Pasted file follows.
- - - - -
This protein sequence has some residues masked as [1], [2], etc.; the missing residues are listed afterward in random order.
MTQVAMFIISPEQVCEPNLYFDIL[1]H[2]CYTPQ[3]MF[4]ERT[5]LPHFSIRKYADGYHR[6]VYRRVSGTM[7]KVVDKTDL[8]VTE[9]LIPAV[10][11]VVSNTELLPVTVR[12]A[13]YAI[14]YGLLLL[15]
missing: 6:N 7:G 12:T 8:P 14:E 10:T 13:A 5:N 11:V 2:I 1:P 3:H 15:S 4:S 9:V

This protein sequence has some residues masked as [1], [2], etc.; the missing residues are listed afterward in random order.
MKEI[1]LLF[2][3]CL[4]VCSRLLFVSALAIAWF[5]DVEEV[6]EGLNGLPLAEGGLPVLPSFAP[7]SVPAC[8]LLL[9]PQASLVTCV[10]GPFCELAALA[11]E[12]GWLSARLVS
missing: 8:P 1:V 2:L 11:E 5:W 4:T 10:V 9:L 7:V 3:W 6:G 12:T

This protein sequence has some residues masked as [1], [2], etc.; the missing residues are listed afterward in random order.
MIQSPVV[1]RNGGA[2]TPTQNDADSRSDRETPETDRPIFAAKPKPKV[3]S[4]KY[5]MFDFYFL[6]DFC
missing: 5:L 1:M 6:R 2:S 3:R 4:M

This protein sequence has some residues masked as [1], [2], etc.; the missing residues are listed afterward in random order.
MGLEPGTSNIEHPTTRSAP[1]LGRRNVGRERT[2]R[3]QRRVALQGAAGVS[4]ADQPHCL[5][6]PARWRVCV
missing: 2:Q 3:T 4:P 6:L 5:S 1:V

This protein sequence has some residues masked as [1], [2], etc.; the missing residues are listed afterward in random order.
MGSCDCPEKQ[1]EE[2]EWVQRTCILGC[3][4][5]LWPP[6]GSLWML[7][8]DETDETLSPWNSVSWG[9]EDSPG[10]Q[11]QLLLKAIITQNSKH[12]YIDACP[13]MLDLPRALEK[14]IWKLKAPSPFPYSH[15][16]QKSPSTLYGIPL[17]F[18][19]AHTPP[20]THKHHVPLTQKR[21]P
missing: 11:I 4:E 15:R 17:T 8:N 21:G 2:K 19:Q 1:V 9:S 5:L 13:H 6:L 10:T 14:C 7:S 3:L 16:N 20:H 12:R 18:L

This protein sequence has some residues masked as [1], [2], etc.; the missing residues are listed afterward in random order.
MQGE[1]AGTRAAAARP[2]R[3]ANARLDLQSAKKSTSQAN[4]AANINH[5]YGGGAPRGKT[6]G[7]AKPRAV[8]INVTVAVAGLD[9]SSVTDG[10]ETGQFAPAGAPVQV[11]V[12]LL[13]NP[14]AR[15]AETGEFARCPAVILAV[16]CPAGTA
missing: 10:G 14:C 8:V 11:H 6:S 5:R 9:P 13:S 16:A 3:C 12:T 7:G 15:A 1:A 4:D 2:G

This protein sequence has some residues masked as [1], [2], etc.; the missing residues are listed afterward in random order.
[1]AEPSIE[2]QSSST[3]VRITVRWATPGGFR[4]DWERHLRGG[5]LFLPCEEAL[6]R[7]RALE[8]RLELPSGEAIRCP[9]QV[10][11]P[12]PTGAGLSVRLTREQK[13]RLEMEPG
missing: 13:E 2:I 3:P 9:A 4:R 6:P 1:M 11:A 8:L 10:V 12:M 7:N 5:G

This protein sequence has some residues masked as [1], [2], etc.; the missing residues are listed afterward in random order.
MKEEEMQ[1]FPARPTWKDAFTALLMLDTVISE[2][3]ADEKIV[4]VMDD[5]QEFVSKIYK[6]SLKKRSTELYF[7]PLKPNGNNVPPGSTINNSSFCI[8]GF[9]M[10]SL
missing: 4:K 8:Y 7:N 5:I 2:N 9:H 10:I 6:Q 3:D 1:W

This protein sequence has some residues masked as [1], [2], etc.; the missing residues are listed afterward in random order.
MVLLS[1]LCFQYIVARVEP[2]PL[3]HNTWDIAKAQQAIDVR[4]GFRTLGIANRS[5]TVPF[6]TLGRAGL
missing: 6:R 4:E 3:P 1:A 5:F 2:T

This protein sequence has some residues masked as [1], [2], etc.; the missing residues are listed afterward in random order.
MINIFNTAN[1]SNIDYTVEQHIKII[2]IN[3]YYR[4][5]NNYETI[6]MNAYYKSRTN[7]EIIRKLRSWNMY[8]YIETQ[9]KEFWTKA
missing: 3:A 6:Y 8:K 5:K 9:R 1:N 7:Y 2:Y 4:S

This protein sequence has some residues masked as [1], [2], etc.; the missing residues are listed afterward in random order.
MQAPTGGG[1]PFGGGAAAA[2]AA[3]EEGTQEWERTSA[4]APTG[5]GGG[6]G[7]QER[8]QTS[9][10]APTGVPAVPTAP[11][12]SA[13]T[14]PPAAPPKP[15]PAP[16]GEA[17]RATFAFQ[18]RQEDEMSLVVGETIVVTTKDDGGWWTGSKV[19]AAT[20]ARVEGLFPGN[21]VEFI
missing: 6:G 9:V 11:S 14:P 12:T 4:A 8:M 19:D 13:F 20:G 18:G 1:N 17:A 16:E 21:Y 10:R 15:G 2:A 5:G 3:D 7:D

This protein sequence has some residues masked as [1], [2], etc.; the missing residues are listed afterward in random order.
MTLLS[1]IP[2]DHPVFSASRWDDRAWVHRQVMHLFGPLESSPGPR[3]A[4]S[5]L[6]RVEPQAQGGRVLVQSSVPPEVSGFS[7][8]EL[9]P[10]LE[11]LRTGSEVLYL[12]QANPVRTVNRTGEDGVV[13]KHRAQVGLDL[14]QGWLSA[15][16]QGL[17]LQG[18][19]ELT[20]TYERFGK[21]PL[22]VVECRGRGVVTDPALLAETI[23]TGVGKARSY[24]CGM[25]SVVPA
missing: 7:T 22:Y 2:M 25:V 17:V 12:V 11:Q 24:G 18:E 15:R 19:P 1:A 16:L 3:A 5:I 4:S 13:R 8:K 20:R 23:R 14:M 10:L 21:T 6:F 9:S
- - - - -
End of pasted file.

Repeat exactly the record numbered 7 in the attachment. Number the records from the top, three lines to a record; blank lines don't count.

This protein sequence has some residues masked as [1], [2], etc.; the missing residues are listed afterward in random order.
[1]AEPSIE[2]QSSST[3]VRITVRWATPGGFR[4]DWERHLRGG[5]LFLPCEEAL[6]R[7]RALE[8]RLELPSGEAIRCP[9]QV[10][11]P[12]PTGAGLSVRLTREQK[13]RLEMEPG
missing: 13:E 2:I 3:P 9:A 4:R 6:P 1:M 11:A 8:L 10:V 12:M 7:N 5:G